Re: odd perfect number
- --- In email@example.com, "jbrennen" <jb@...> wrote:
>You are right... I thought about the multiples of 945... and it's
> --- Bill wrote (in part):
> > roughly translated ... "Why doesn't anyone care?" Phil? Chris?
> > > > All the odd abundant numbers are a multiple of 945...
look at the connection between abundant and perfect numbers when I
use the sigma function and the odd perfect number idea will disappear
sigma(abundant#) = 2*sigma(perfect#) + assoc. Mp + 1
sigma(4n) = 2*sigma(2n) + associated Mp + 1
sigma(2n) = 2*sigma(n) + associated Mp + 1
sigma(n) = 2*sigma(n/2) + associated Mp + 1
even if the form of an odd abundant# is not known... the odd perfect
number before it is...
typically when someone would investigates the abundant# linked to the
well known list of perfect numbers, they would see the first
equation... and then believe the last one and notice that an odd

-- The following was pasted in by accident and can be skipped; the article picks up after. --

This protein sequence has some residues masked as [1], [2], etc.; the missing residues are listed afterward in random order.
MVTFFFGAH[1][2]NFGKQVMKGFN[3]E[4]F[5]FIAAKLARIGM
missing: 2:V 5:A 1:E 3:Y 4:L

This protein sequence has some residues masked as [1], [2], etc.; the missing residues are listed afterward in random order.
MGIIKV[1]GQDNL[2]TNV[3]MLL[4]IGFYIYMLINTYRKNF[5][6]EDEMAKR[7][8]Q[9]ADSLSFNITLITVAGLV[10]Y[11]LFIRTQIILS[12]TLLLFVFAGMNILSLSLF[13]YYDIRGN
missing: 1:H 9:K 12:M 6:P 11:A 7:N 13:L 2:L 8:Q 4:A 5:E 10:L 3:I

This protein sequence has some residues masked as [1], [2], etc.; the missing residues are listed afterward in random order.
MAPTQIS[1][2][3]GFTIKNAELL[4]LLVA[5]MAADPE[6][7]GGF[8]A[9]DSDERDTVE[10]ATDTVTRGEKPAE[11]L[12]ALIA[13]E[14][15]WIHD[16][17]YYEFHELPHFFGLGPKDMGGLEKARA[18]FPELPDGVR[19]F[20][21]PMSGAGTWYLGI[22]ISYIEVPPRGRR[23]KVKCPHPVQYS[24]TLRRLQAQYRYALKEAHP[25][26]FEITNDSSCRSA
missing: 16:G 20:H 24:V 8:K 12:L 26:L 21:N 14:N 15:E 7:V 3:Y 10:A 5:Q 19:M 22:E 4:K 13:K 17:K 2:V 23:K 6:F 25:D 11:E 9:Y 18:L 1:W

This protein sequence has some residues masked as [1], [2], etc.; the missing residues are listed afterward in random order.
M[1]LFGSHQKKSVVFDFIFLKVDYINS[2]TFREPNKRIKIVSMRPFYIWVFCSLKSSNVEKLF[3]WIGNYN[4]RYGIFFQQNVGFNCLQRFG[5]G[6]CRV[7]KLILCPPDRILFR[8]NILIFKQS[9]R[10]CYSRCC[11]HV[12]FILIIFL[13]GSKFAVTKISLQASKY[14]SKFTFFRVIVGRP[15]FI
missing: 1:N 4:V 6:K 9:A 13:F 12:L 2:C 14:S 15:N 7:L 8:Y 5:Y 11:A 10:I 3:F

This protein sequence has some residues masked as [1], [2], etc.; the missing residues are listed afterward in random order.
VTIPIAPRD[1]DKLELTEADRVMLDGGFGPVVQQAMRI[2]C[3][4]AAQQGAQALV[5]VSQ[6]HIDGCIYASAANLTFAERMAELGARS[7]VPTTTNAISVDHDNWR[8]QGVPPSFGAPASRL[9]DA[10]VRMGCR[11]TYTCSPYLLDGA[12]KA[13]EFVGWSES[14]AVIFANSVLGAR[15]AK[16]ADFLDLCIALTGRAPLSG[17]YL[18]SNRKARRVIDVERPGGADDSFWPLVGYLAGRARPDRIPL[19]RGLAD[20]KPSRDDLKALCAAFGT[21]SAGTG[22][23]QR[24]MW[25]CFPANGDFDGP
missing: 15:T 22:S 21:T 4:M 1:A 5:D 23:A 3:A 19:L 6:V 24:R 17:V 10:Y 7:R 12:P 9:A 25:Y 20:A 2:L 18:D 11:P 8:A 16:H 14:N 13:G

perfect number was not possible... the odd perfect# couldn't be a
whole number. Look at the it's form. Also, the associated Mp is
derived by dividing out 2's from the perfect# until the prime is left
over... kinda like a modulo function or a new 'multilo' function.
the sigma function is tricky. I'm convinced implicitly. Bill
> When you start out with an assumption like this, the rest of your
> argument is suspect. You don't even have to look much further to
> find that the second odd abundant number is 1575, which is
> certainly not a multiple of 945.
> In fact, there are odd abundant numbers not divisible by 3, 5, or 7.
> Try the product of the primes from 11 to 149: